New York Regulators Scrutinize Bank AML Transaction Monitoring Processes

The New York State (“NYS”) Department of Financial Services (“DFS”) has aggressively pursued sanctions against banks failing to comply with applicable anti-money laundering (“AML”) laws and regulations under the Bank Secrecy Act (“BSA”) and/or economic and trade sanction requirements issued by the Treasury Department’s Office of Foreign Assets Control (“OFAC”).  In August 2016, the DFS fined a Taiwanese bank $180 million for the multiple BSA/AML and OFAC failures by its New York branch, including internal control weaknesses and failure to report suspicious activities identified in high risk jurisdictions.  Similarly, on December 15, 2016, the DFS fined an Italian bank for AML failures by its New York branch, including deficient AML transaction monitoring and trade sanctions filtering programs. 

New York-based banking entities can expect such DFS enforcement actions to only intensify.  The aforementioned enforcement actions illustrate the DFS’s focus on compliance with BSA/AML and OFAC requirements.  A key driver for continued enforcement actions will be the DFS’s June 30, 2016 rule requiring certain New York financial institutions to enhance their BSA/AML and OFAC compliance programs.  Pursuant to Part 504 of the DFS’s Superintendent’s Regulations (“Final Rule”) (which becomes effective January 1, 2017), all Regulated Institutions1 are required to maintain (a) Transaction Monitoring Programs reasonably designed to monitor for BSA/AML violations and suspicious activities; and (b) Filtering Programs reasonably designed to interdict transactions prohibited by OFAC.

The Final Rule articulates many requirements for a Regulated Institution’s Transaction Monitoring and Filtering Program (collectively referred to as the “Program”), including  the following key areas that track closely to conventional AML requirements:

  1. Risk Assessments – Each Regulated Institution must perform a risk assessment related to its products, services, customers, counterparties and geographic locations.  The DFS previous enforcement actions have cited instances where a firm conducted inadequate risk assessments, including not adequately accounting for transactions and accounts set up in high risk jurisdictions.  The Final Rules identify risk assessments serve as critical foundations for the Program.
  2. Data Matching – The Filtering Program must be based on technology, process or tools for matching names and accounts based on the institutions risk profile.  Both before and after implementing the Filtering Program, Regulated Institutions must test the data matching and whether the institution’s threshold settings on the OFAC sanctions list map to the institution’s risks.  It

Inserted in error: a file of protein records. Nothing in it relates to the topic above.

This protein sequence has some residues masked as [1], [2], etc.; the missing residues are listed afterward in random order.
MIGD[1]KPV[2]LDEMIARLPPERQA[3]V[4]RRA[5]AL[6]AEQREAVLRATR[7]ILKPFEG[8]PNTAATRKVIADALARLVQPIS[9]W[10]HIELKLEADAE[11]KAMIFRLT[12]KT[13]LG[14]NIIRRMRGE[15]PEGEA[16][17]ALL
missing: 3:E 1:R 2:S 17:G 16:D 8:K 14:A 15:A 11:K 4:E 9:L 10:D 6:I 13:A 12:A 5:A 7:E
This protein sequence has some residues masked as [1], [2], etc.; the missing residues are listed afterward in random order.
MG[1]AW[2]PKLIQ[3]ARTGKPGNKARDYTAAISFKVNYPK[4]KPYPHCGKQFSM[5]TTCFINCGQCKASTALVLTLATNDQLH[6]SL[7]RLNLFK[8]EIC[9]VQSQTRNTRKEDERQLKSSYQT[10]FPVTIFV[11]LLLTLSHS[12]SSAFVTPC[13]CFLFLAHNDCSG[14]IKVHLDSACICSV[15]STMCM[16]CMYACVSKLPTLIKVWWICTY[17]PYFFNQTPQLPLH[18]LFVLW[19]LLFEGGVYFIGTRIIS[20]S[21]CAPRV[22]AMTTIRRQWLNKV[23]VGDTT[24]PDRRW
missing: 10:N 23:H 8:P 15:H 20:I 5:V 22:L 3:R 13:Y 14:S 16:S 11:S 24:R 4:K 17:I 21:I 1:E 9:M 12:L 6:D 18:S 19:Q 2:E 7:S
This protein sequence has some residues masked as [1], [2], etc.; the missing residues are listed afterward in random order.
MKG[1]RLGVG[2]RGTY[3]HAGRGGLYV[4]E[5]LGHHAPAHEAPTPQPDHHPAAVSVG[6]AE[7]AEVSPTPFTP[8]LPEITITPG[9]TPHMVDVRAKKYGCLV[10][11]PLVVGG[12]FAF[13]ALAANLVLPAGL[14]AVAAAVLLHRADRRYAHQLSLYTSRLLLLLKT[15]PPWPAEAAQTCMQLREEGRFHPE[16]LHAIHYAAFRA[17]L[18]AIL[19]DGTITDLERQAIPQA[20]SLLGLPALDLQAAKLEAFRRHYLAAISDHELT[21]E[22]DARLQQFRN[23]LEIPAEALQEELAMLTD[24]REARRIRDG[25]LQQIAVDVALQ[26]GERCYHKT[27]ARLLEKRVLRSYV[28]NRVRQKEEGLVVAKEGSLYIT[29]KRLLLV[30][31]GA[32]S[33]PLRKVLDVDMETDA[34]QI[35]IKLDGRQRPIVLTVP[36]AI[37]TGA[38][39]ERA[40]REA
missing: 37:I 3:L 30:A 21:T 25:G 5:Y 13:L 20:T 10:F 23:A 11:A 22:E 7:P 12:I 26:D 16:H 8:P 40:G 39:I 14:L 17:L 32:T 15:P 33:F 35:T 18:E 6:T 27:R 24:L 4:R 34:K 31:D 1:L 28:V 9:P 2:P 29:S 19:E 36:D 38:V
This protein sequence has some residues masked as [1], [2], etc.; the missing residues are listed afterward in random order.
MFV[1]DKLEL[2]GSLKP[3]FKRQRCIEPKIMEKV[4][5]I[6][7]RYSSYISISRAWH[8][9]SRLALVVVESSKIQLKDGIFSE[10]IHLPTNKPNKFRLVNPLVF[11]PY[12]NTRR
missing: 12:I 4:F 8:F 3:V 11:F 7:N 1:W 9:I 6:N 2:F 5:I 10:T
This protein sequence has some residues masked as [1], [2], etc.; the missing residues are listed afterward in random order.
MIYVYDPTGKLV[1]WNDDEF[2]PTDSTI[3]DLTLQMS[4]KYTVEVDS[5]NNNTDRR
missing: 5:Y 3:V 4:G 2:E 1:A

3. Data Identification and Integrity – The Program requires proper identification of all data sources, validation of data integrity, and complete and accurate data extraction processes.  This requirement directly impacts processes related to payments and wire and automated clearing house (“ACH”) transfers, where Regulated Entities must properly match customer account data with risk assessment ratings.
  4. Governance and Oversight – Applicable policies and procedures must be reasonably designed to ensure Program changes are defined, managed, controlled, reported and audited.  Governance and management oversight failures have been previously cited as sources of AML deficiencies,
  5. Vendor Management – If using a third-party vendor for the Program, Regulation Institutions must follow a robust vendor selection process.
  6. Dedicated Personnel – Whether internal resources of external consultants have responsibility over the Program, Regulated Institutions must employ qualified persons in review and decision making with AML and trade sanctions alerts and potential suspicious activity reporting.
  7. Training – Similar to all AML programs, all Program stakeholders should receive periodic training (usually at least annually).

Again: The Final Rule becomes effective January 1, 2017. Regulated Institutions are required to submit their compliance findings to the Senior Officer beginning April 15, 2018.  As the DFS is expected to continue aggressive AML enforcement over banks, Regulated Institutions face significant challenges in complying with the Final Rule, in addition to meeting their core AML obligations. 

[1] Under the Final Rule, Regulated Institutions include (a) banks, trust companies, private bankers, savings banks, and savings and loan associations chartered in New York; (b) branches/agencies of foreign banks operating New York; (c) check cashiers; and (d) money transmitters.

Venkat Rao is a Director in the Compliance and Regulatory Services Practice. He works with hedge funds, private equity funds, commodity pool operators, registered investment advisors, broker-dealers, investment banks and insurance companies.

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